First Chop: The power to cut things off – 1st branch
I’ve had some time away to meditate as to what I want to chop off next. Accounts and passwords have been turned off / changed. Things have been packed. Things have been thrown away. Things have been gifted. At the end of the day, they are only things and they only hold a value to the person destined to have them.
From my point of view, the things I’ve spread around were things I’ve bought with the future in mind. Clothes to fit future MaryJane. Books for a MaryJane or another kid to enjoy. Movies and money collected so that I can show them to my future heir.
So what I cut off this time was my hope for such a child. This hurt a lot. It’s a branch of me and in order to heal, I need pruning of the withering dead wood. I’ve cut off my dream of showing a kid my amazing collection of Anime series and movies, thrown away my advanced algebra books I’ve been saving in hopes to do maths with the little one. I’ve realized that what I imagined and what was were two different things. Even if there will be another kid in the future (either through a Virgin Mary conception or through adoption, that kid won’t be me. It won’t have the same tastes, the same ambition and the same determination that fires me up every morning before the alarm clock sounds.
So I’ve had to ask myself. WHAT IS MY PURPOSE NOW?
A life without purpose is a life wasted. There needs to be something I will strive to achieve. I made a list but it looked as sad as a wet biscuit:
- Decorate kid’s room in neutral colours
- Buy a plant – green is good
- Throw away broken bed, wilted flowers from flower bed
These are very short-term goals and while they are easily achievable and involve a little bit of effort and money, they don’t involve “me”.
So I started reading. I ran across an old book I got as a gift (Trotzdem Ja Zum Leben Sagen – Ein Psychologe erlebt das Konzestrationslag – Man’s search for Meaning for English people)
Written by Viktor Frankl it offers a little bit of insight into what is the meaning of life.
“What was really needed was a fundamental change in our attitude toward life. We had to learn ourselves and, furthermore, we had to teach the despairing men, that it did not really matter what we expected from life, but rather what life expected from us. We needed to stop asking about the meaning of life, and instead to think of ourselves as those who were being questioned by life–daily and hourly. Our answer must consist, not in talk and meditation, but in right action and in right conduct. Life ultimately means taking the responsibility to find the right answer to its problems and to fulfill the tasks which it constantly sets for each individual.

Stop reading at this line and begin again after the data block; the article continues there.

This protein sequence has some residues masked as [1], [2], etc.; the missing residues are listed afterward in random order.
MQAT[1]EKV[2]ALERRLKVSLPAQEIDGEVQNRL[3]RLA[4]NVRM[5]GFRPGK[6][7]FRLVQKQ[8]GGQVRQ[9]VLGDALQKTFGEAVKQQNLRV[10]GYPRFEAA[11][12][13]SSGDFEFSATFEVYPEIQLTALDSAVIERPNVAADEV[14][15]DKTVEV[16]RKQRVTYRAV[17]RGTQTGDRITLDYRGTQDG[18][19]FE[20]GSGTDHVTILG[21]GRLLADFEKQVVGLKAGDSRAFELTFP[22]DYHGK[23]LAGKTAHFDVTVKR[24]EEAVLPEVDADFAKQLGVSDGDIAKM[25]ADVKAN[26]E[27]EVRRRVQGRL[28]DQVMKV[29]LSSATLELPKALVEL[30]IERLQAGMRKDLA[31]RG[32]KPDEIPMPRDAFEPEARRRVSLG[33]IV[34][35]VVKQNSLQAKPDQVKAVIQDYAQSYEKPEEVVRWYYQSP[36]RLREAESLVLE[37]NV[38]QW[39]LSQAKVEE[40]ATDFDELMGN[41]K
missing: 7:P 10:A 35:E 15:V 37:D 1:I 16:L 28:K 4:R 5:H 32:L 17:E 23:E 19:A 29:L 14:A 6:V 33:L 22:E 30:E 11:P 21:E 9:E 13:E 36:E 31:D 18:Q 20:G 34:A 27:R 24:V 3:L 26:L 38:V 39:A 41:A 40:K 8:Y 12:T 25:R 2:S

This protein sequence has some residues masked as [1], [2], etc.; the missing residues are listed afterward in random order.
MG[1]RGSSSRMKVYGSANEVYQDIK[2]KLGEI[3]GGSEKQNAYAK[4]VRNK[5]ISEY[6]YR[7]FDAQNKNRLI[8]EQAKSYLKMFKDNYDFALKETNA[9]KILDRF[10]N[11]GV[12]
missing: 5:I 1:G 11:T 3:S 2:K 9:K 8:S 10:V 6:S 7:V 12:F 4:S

These tasks, and therefore the meaning of life, differ from man to man, and from moment to moment. Thus it is impossible to define the meaning of life in a general way.
Questions about the meaning of life can never be answered by sweeping statements. “Life” does not mean something vague, but something very real and concrete, just as life’s tasks are also very real and concrete. They form man’s destiny, which is different and unique for each individual. No man and no destiny can be compared with any other man or any other destiny. No situation repeats itself, and each situation calls for a different response. Sometimes the situation in which a man finds himself may require him to shape his own fate by action. At other times it is more advantageous for him to make use of an opportunity for contemplation and to realize assets in this way. Sometimes man may be required simple to accept fate, to bear his cross. Every situation is distinguished by its uniqueness, and there is always only one right answer to the problem posed by the situation at hand.
When a man finds that it is his destiny to suffer, he will have to accept his suffering as his task; his single and unique task. He will have to acknowledge the fact that even in suffering he is unique and alone in the universe. No one can relieve him of his suffering or suffer in his place. His unique opportunity lies in the way in which he bears his burden.”
The first and most important point is that we, as humans, need to transcend our own being, to find purpose in a cause that is greater than us. This can be done by:
- Finding or creating a task to fulfil
- By experiencing beauty
- By finding someone to love
- By showing courage in the face of unavoidable suffering
We must acknowledge that the meaning of our lives is constantly changing. It is not found in a singular purpose. You can see that in movies by watching how many characters end up in an existential crisis after achieving their goals, by how many are killed because the purpose they served was negated by its achievement
Luckily we are not tied up to narratives like movie ones which brings me to my final conclusion.
Purpose might not always be clear but because it’s bound by our own free will and the limitlessness of our creativity and inspiration, the meaning and purpose of our lives is an unconditional one and thus is never ceases to be.